The Chinese Expedition: The French Treaty with China, 1860

Author(s) : French Government
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The French treaty

The French treaty with China was originally published in the Moniteur Universel of 26 October, 1860.


“His Majesty the Emperor of the French and his Majesty the Emperor of China, wishing to put an end to the difference which has arisen between the two empires, and to re-establish and secure for ever the relations of peace and friendship which existed between them, and which regrettable events have interrupted, have named for their respective representatives the following personages:- The Emperor of the French, Jean Baptiste Louis Baron Gros, Senator of the Empire, Ambassador and High Commissioner of France in China, Grand Officer of the Imperial Order of the Legion of Honour, Knight Grand Cross of several orders, &c, and his Majesty the Emperor of China, Prince Kong, Member of the Imperial Family, and High Commissioner:

“Who, after having exchanged their full powers, found good and in due form, have agreed to the following articles:

Article 1

“Art. 1. His Majesty the Emperor of China has seen with pain the conduct practised by the Chinese military authorities at the mouth of the river of Tien-tsin, in the month of June last year, at the moment when the Ministers Plenipotentiary of France and England there presented themselves, on their way to Pekin, in order to proceed to the exchange of the ratifications of the treaties of Tien-tsin.

Article 2

“Art. 2. When the Ambassador, High Commissioner of the Emperor of the French, shall be in Pekin to proceed to the exchange of the ratifications of the treaty of Tien-tsin, he shall be treated during his stay in the capital with the honours due to his rank, and all possible facilities shall be afforded him by the Chinese authorities, that he may fulfil without obstacles the high mission confided to him.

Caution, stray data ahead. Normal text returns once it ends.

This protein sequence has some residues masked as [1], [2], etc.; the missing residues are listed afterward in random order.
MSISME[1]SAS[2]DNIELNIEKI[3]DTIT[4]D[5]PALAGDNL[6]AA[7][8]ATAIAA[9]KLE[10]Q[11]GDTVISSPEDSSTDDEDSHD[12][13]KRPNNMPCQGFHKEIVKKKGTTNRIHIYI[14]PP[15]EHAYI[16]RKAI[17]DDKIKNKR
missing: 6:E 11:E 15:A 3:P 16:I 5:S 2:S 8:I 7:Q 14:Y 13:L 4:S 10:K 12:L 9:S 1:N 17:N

Article 3

“Art. 3. The treaty signed at Tien-tsin on the 27th June, 1858, shall be faithfully executed in all its clauses immediately after the exchange of the ratifications spoken of in the preceding article, subject, it is well understood, to the modifications which may be made therein by the present convention.

Article 4

“Art. 4. The fourth article of the treaty of Tien-tsin, by which the Emperor of China engaged to pay the French government an indemnity of 2,000,000 taels, is annulled, and is replaced by the present article, which raises to the sum of 8,000,000 taels the amount of the indemnity. It is agreed that the sums already paid by the custom house of Canton, on account of the 2,000,000 taels stipulated by the treaty of Tien-tsin, shall be considered as having been paid in advance and on account of the 8,000,000 taels referred to in this article. The stipulations made in art. 4 of the treaty of Tien-tsin, on the mode of paying the 2,000,000 taels are annulled. The amount of the sum which remains to be paid by the Chinese government, on account of the 8,000,000 taels stipulated by the present convention, shall be provided for by setting apart the fifth of the gross revenues of the custom-houses of the ports opened to foreign commerce, and the payments shall be made at intervals of three months, commencing on the 31st December. This sum, specially reserved for the indemnity due to France, shall be paid to the Minister of France or his delegates in Mexican pisatres, or in sycee silver, calculated at the rate of exchange on the day of payment. A sum of 500,000 taels shall, however, by paid on account beforehand, in one sum, and at Tien-tsin, on the 30th November next, or earlier if the Chinese government think proper. A mixed commission, appointed by the Minister of France and the Chinese authorities, shall determine the regulations to be followed for effecting the payment of the whole indemnity, for verifying its amount, giving a receipt for it, and, in short, for fulfilling all the formalities required in such cases.

Article 5

“Art. 5. The sum of 8,000,000 taels is allowed to the French government as an indemnity for the expenditure which the circumstance of taking up arms against China compelled it to incur, as also to compensate the French and the persons under French protection who were despoiled of their property when the factories at Canton were burnt down, and likewise to indemnify the Roman catholic missionaries who have suffered in person or property. The French government will divide that sum between the parties interested, whose claims shall have been legally established, and in proportion to the said claims; and it is agreed between the contracting parties that 1,000,000 taels shall be set apart to indemnify French subjects or persons under the protection of France for the losses they have suffered or the ill treatment they have undergone, and that the remaining 7,000,000 shall be appropriated to meet the expenses occasioned by the war.